China's securities watchdog, the China Securities Regulatory Commission (CSRC), has defended its use of a new circuit breaker on the countries' volatile stock exchanges on Monday, saying that the mechanism protected investors and calmed markets.
The regulator did say, however, that the circuit breaker needed improvement.
"The circuit breaker is an entirely new mechanism and there's no experience (with such things) in China. The market needs some time to gradually adapt to the new rules," the CSRC said, according to Reuters.
The circuit breaker kicks in when the CSI 300 - an index that comprises the biggest stocks on the Shanghai and Shenzhen Composites - declines 5 percent, triggering a 15-minute trading halt. A further drop to 7 percent on the CSI 300 causes trading to halt on all mainland indexes.
Conceived last September after months of market volatility, the circuit breakers were used for the first time on Monday, the first day of trading of the Western new year, causing a knock-on panic in European and U.S. markets that sent the Dow Jones Industrial Average to its worst annual open in eight years.
On Tuesday, Shanghai opened more than 3 percent lower before quickly recovering.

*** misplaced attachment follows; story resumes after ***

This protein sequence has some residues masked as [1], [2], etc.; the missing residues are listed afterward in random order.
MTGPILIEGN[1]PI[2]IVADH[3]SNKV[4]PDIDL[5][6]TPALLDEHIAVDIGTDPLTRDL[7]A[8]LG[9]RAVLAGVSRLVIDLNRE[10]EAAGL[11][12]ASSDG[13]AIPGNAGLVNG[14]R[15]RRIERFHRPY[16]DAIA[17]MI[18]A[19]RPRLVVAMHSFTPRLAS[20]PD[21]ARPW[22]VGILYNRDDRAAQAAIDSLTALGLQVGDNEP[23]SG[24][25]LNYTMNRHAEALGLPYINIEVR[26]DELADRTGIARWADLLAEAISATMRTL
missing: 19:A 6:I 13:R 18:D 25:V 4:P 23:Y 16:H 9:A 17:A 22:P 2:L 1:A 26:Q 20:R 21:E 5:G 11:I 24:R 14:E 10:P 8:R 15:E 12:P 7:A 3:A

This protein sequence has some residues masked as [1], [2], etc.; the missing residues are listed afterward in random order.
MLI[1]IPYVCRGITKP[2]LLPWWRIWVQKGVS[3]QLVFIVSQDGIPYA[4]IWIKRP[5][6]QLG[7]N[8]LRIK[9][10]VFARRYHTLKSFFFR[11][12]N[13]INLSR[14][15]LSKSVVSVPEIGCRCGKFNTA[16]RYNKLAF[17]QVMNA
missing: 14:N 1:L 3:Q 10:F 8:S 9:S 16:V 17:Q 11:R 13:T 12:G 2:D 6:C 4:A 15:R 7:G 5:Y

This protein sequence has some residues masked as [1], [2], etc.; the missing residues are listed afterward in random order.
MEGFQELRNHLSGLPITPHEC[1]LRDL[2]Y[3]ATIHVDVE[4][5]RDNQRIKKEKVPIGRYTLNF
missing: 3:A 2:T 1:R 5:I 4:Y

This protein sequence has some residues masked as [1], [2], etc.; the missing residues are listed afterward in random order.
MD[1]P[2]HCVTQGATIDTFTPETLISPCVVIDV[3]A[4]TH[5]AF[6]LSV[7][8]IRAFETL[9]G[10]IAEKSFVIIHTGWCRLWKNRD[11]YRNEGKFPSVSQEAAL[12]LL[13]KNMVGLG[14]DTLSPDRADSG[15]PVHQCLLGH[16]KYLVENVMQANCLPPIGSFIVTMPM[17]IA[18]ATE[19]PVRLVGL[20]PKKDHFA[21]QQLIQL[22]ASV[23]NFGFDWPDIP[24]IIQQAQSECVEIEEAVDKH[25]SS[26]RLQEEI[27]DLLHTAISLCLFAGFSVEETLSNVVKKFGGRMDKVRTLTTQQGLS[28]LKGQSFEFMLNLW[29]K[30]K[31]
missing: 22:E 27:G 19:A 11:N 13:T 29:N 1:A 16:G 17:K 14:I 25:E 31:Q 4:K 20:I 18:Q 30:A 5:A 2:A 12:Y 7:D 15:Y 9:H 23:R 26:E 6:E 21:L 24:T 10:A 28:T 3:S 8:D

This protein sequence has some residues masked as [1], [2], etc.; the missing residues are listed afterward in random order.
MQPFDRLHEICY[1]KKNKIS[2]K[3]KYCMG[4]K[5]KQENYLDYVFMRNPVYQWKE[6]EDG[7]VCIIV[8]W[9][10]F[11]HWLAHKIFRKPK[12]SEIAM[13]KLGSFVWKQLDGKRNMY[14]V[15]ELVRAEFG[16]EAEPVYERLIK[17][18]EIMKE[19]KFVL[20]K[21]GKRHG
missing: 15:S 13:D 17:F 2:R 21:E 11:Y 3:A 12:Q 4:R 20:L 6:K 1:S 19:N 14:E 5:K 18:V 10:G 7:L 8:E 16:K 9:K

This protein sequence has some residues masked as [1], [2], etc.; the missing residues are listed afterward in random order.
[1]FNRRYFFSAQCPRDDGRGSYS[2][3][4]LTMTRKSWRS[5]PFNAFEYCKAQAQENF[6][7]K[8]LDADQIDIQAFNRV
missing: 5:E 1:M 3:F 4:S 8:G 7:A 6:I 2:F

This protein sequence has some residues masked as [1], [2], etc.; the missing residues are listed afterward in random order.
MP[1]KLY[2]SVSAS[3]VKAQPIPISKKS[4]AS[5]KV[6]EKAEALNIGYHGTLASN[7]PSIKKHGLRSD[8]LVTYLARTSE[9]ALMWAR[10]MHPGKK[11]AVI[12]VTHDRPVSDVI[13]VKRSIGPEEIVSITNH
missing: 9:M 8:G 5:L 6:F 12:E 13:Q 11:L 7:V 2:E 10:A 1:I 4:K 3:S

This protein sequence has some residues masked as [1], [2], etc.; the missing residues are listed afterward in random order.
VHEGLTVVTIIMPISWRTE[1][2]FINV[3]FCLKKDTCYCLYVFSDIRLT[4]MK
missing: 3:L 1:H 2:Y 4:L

The CSRC noted that the circuit breaker helped protect stockholders from bigger losses and tempered nerves.
This was at odds with the views of most market commentators, who blamed the circuit breaker for exacerbating panic selling by retail shareholders.
Charles Blankley, chief investment officer at Gemmer Asset Management, told CNBC he did not believe circuit breakers were effective in markets such as China's.
"It's a retail-driven market, people chase momentum so when investors are told they can't sell, the selling is just stalled until the circuit breakers come off," he said.
Also on Tuesday, Reuters reported that the CSRC had said that it was considering rules to regulate share sales by big investors and senior executives at listed companies.
And the Chinese Sina website reported that the Shenzhen Stock Exchange was telling big shareholders to hold on to their stakes, even after a lockup lifts on January 8, as the exchange waits for more information from authorities on a sales ban implemented in July on large investors. Sina cited sources, noting that the information was not currently available on the Shenzhen exchange's website.
This move appears to address concerns that Monday's rout was sparked in part by the impending end of a six-month lockup on share sales by investors with holdings of 5 percent or more in a company. The lockup was due to be lifted on Friday and was expected to result in a mass exit from equities by big investors.